NEW YORK, Aug 9 (Reuters) - A U.S. proposal to slash nicotine levels in cigarettes may have smoked some investors out of Altria Group Inc, whose Marlboro line is the top-selling U.S. brand, but long-term stockholders are staying put after decades of dividend hikes in August.
Altria, informally known as "Big Mo" before its split from Phillip Morris International Inc in 2008, fell as much as 12 percent after the Federal Drug Administration on July 28 proposed cutting nicotine in cigarettes to "non-addictive" levels to encourage a shift to potentially less harmful e-cigarettes.
Fund managers have said that might cut into cigarette sales, but tobacco companies have enough pricing power to weather declines and keep paying well-above market dividends.
That means Altria's dividend, which has been raised every August since at least 1981, continues to look safe. Its shares are up 1.6 percent since the start of August, compared with a 0.4 percent gain in the benchmark S&P 500 index.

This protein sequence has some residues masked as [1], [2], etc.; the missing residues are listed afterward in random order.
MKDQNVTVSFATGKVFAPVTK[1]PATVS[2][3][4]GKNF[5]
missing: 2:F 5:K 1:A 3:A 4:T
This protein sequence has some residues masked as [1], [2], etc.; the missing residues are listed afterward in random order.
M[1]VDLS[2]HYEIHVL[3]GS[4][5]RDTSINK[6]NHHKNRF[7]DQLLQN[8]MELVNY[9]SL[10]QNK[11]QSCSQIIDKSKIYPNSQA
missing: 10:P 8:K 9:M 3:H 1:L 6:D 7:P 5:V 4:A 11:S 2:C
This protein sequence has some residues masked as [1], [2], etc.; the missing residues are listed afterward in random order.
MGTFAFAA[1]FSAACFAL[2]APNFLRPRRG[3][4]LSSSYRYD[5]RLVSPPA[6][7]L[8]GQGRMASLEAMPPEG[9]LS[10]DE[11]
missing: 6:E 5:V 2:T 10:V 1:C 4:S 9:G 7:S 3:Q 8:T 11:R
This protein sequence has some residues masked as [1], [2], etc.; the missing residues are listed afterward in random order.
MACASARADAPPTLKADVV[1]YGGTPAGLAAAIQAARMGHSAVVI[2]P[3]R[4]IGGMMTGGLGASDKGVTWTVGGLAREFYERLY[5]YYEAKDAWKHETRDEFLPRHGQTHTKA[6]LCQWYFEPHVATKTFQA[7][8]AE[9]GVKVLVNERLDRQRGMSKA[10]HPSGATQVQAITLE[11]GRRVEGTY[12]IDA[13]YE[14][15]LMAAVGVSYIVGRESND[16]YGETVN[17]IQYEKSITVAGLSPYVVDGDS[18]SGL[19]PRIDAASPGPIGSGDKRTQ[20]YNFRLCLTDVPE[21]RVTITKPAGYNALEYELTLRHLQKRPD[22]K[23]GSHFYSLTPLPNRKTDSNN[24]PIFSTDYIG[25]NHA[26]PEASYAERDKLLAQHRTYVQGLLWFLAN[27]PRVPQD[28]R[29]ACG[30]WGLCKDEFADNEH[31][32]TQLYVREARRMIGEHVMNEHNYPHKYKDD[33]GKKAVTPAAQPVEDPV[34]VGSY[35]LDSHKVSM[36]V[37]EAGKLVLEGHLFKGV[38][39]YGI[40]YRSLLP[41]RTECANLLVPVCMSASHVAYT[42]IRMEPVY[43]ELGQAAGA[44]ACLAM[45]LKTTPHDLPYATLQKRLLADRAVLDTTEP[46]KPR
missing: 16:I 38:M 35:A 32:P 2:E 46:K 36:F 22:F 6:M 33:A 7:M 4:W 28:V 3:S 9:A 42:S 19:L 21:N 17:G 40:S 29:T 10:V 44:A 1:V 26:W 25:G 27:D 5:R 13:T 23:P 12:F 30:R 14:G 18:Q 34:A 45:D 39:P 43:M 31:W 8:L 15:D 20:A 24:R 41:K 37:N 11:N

"When you project out earnings in the future, even with a hit from the FDA policy, you can see that the dividend is well covered for years to come," said Gary Bradshaw, a fund manager at Dallas-based Hodges Capital, which holds Phillip Morris shares.
The dividend increases have helped Altria shares rise an average of 3.3 percent every August since 1981, according to Reuters data, compared with a 0.8 percent gain for the S&P 500. Overall, gains in that month have accounted for roughly one-quarter of the stock's 14.3 percent annualized price return since August 1981.
Altria pays a dividend yield of 3.7 percent, compared with Phillip Morris' 3.6 percent and the S&P 500's 2.3 percent.
"It seems clear that uncertainty is back and, with that, some level of overhang on valuations in the near term," Bonnie Herzog, a Wells Fargo analyst, wrote in an analyst note. That could boost the chances of Philip Morris acquiring Altria, she added.
Altria trades at a price-to-earnings ratio of 8.7, near its 52-week low. But Philip Morris, a leader in e-cigarette technology, has a multiple of 25.6, near its 52-week high.
While tobacco stock prices are expected to hit a ceiling over the next few years, their dividends are unlikely to be cut because any FDA proposals could take years to implement, Herzog said.
"In our minds, the biggest risk is that the stock could be range bound near-term but long-term investors can get paid to wait," she said. (Reporting by David Randall; Editing by Richard Chang)